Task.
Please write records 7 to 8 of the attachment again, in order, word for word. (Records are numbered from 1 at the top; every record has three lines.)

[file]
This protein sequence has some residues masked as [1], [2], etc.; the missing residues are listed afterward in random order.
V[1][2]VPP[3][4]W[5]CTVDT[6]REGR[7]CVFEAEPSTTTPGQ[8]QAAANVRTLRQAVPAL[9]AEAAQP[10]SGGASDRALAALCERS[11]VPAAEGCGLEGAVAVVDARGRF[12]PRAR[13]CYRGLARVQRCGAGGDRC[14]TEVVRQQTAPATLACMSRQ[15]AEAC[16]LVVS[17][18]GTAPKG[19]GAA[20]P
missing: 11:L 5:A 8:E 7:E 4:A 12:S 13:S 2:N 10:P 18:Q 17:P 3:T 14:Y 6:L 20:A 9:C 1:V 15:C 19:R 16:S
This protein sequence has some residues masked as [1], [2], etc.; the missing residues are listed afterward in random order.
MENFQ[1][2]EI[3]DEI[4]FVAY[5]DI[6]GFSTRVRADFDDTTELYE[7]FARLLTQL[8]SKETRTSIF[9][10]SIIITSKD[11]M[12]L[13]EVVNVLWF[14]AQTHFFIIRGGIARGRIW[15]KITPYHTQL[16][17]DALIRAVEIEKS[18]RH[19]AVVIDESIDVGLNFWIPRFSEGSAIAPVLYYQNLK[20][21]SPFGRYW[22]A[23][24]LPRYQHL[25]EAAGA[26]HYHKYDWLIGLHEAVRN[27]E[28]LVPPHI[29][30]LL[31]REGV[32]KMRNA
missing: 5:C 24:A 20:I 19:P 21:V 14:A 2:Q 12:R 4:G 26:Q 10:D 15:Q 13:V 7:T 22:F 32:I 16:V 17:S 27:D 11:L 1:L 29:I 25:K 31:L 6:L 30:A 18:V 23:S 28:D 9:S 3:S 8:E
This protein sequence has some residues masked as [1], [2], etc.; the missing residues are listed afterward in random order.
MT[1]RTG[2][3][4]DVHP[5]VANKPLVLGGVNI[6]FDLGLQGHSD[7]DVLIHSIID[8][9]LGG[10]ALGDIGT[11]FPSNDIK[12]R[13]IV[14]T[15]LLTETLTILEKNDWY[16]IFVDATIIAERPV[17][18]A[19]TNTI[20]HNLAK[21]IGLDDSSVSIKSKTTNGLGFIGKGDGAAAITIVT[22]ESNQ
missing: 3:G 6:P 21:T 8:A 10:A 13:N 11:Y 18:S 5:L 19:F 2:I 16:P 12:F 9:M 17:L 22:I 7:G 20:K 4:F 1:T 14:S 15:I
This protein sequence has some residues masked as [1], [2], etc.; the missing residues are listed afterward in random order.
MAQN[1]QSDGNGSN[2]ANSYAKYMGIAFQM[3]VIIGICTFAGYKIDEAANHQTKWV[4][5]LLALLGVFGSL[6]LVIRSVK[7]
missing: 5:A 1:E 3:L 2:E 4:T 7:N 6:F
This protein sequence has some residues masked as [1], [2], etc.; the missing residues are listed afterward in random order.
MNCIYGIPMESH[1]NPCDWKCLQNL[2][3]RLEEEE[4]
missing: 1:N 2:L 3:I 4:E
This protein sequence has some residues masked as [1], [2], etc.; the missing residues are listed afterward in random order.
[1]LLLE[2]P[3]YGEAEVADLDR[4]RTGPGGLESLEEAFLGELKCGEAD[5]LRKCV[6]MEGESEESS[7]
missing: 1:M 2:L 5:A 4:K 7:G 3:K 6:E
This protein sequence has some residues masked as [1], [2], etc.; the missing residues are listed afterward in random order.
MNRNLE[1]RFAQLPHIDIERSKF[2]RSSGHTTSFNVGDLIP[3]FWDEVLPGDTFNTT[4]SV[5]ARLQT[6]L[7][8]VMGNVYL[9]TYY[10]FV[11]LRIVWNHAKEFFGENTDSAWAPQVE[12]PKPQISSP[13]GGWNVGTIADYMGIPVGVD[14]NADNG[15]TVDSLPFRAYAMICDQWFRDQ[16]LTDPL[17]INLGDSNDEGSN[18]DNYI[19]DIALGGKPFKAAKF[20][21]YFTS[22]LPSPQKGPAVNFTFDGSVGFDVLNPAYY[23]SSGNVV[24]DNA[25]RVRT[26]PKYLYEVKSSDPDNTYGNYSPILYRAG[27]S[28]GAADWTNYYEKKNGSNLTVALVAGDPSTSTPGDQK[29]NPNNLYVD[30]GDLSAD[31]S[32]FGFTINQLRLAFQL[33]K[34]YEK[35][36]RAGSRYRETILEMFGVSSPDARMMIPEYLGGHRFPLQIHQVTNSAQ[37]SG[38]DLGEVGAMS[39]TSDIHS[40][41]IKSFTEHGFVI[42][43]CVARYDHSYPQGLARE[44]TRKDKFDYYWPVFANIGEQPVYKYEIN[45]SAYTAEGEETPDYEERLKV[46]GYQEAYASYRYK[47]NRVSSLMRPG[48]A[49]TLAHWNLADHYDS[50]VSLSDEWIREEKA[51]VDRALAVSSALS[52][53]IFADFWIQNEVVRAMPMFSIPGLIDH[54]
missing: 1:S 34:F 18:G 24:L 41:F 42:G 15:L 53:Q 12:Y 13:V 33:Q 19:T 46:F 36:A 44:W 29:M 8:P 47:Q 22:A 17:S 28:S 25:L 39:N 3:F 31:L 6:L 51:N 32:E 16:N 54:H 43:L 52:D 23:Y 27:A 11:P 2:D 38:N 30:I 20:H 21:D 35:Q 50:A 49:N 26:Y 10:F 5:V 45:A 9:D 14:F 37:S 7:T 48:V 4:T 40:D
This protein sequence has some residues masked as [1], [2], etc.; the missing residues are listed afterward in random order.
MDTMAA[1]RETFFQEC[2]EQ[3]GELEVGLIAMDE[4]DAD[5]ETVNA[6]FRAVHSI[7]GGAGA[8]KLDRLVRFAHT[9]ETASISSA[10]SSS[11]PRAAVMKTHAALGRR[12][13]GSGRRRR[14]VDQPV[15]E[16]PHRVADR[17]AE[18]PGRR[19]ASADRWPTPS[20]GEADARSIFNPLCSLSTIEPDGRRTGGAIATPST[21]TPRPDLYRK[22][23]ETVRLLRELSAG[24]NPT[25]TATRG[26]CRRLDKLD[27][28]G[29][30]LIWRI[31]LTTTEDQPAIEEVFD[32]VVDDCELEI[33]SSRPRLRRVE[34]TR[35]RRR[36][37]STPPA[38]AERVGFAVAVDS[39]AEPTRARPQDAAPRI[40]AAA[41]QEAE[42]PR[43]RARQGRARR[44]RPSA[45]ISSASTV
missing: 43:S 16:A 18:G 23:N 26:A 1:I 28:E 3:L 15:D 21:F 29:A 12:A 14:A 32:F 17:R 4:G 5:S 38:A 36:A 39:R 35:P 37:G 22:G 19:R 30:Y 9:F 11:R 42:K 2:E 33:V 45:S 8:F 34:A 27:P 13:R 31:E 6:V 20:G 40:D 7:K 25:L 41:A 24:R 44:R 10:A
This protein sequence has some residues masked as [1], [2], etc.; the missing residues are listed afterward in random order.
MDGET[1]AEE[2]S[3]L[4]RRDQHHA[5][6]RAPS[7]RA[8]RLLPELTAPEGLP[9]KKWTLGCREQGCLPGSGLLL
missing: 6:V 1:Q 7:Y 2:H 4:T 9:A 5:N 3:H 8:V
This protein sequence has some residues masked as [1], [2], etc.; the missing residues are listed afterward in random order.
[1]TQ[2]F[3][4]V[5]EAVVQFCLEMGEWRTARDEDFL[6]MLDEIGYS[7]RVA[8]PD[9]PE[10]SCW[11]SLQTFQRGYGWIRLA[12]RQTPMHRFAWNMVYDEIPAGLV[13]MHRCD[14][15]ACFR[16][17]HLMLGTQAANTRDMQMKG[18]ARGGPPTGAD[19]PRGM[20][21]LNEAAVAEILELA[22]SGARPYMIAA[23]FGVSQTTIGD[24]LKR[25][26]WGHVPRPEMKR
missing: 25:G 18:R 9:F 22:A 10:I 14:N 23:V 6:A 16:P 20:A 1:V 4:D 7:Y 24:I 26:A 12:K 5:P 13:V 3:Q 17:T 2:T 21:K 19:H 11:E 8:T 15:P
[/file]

This protein sequence has some residues masked as [1], [2], etc.; the missing residues are listed afterward in random order.
MNRNLE[1]RFAQLPHIDIERSKF[2]RSSGHTTSFNVGDLIP[3]FWDEVLPGDTFNTT[4]SV[5]ARLQT[6]L[7][8]VMGNVYL[9]TYY[10]FV[11]LRIVWNHAKEFFGENTDSAWAPQVE[12]PKPQISSP[13]GGWNVGTIADYMGIPVGVD[14]NADNG[15]TVDSLPFRAYAMICDQWFRDQ[16]LTDPL[17]INLGDSNDEGSN[18]DNYI[19]DIALGGKPFKAAKF[20][21]YFTS[22]LPSPQKGPAVNFTFDGSVGFDVLNPAYY[23]SSGNVV[24]DNA[25]RVRT[26]PKYLYEVKSSDPDNTYGNYSPILYRAG[27]S[28]GAADWTNYYEKKNGSNLTVALVAGDPSTSTPGDQK[29]NPNNLYVD[30]GDLSAD[31]S[32]FGFTINQLRLAFQL[33]K[34]YEK[35][36]RAGSRYRETILEMFGVSSPDARMMIPEYLGGHRFPLQIHQVTNSAQ[37]SG[38]DLGEVGAMS[39]TSDIHS[40][41]IKSFTEHGFVI[42][43]CVARYDHSYPQGLARE[44]TRKDKFDYYWPVFANIGEQPVYKYEIN[45]SAYTAEGEETPDYEERLKV[46]GYQEAYASYRYK[47]NRVSSLMRPG[48]A[49]TLAHWNLADHYDS[50]VSLSDEWIREEKA[51]VDRALAVSSALS[52][53]IFADFWIQNEVVRAMPMFSIPGLIDH[54]
missing: 1:S 34:F 18:G 24:L 41:F 42:G 15:L 53:Q 12:Y 13:V 33:Q 19:T 46:F 36:A 44:W 29:M 8:P 47:Q 22:A 17:S 28:S 25:L 39:N 3:F 31:L 6:L 51:N 32:E 16:N 54:H 43:L 52:D 23:Y 27:A 11:P 2:D 38:N 30:I 20:H 21:D 35:Q 50:A 49:N 26:Y 10:F 5:V 45:A 9:D 14:F 37:S 7:T 48:V 4:T 40:D
This protein sequence has some residues masked as [1], [2], etc.; the missing residues are listed afterward in random order.
MDTMAA[1]RETFFQEC[2]EQ[3]GELEVGLIAMDE[4]DAD[5]ETVNA[6]FRAVHSI[7]GGAGA[8]KLDRLVRFAHT[9]ETASISSA[10]SSS[11]PRAAVMKTHAALGRR[12][13]GSGRRRR[14]VDQPV[15]E[16]PHRVADR[17]AE[18]PGRR[19]ASADRWPTPS[20]GEADARSIFNPLCSLSTIEPDGRRTGGAIATPST[21]TPRPDLYRK[22][23]ETVRLLRELSAG[24]NPT[25]TATRG[26]CRRLDKLD[27][28]G[29][30]LIWRI[31]LTTTEDQPAIEEVFD[32]VVDDCELEI[33]SSRPRLRRVE[34]TR[35]RRR[36][37]STPPA[38]AERVGFAVAVDS[39]AEPTRARPQDAAPRI[40]AAA[41]QEAE[42]PR[43]RARQGRARR[44]RPSA[45]ISSASTV
missing: 43:S 16:A 18:G 23:N 26:A 1:I 28:E 3:L 15:D 21:F 29:A 12:A 14:A 32:F 17:R 4:G 5:S 38:A 36:A 39:R 35:P 37:G 22:G 19:R 30:Y 9:F 11:R 42:K 2:E 33:V 45:S 8:F 34:A 27:P 13:R 31:E 6:V 20:G 40:D 7:K 25:L 41:A 24:R 44:R 10:A